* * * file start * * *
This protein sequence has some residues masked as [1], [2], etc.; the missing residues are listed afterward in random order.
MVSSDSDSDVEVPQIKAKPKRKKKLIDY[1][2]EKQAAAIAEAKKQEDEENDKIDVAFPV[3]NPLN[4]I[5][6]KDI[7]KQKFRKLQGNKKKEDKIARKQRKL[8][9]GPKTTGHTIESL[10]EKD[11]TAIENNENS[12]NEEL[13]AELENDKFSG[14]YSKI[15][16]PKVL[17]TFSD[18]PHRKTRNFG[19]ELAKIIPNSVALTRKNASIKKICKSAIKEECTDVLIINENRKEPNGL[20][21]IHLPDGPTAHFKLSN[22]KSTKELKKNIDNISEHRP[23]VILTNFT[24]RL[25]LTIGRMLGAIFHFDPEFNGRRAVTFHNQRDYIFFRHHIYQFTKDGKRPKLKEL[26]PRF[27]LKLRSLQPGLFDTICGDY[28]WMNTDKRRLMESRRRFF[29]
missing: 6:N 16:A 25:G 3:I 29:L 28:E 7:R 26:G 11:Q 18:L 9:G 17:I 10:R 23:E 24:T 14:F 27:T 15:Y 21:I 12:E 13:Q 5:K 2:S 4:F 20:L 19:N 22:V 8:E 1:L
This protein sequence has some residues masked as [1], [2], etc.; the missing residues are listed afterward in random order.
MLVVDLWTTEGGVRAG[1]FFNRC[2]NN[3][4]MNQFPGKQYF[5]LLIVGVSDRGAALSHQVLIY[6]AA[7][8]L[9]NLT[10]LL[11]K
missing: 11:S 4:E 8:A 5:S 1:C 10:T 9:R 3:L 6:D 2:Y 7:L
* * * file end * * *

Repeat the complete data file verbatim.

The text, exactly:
This protein sequence has some residues masked as [1], [2], etc.; the missing residues are listed afterward in random order.
MVSSDSDSDVEVPQIKAKPKRKKKLIDY[1][2]EKQAAAIAEAKKQEDEENDKIDVAFPV[3]NPLN[4]I[5][6]KDI[7]KQKFRKLQGNKKKEDKIARKQRKL[8][9]GPKTTGHTIESL[10]EKD[11]TAIENNENS[12]NEEL[13]AELENDKFSG[14]YSKI[15][16]PKVL[17]TFSD[18]PHRKTRNFG[19]ELAKIIPNSVALTRKNASIKKICKSAIKEECTDVLIINENRKEPNGL[20][21]IHLPDGPTAHFKLSN[22]KSTKELKKNIDNISEHRP[23]VILTNFT[24]RL[25]LTIGRMLGAIFHFDPEFNGRRAVTFHNQRDYIFFRHHIYQFTKDGKRPKLKEL[26]PRF[27]LKLRSLQPGLFDTICGDY[28]WMNTDKRRLMESRRRFF[29]
missing: 6:N 16:A 25:G 3:I 29:L 28:E 7:R 26:G 11:Q 18:L 9:G 17:I 10:R 23:E 24:T 14:F 27:T 15:Y 21:I 12:E 13:Q 5:K 2:S 4:F 20:L 19:N 22:V 8:E 1:L
This protein sequence has some residues masked as [1], [2], etc.; the missing residues are listed afterward in random order.
MLVVDLWTTEGGVRAG[1]FFNRC[2]NN[3][4]MNQFPGKQYF[5]LLIVGVSDRGAALSHQVLIY[6]AA[7][8]L[9]NLT[10]LL[11]K
missing: 11:S 4:E 8:A 5:S 1:C 10:T 9:R 3:L 6:D 2:Y 7:L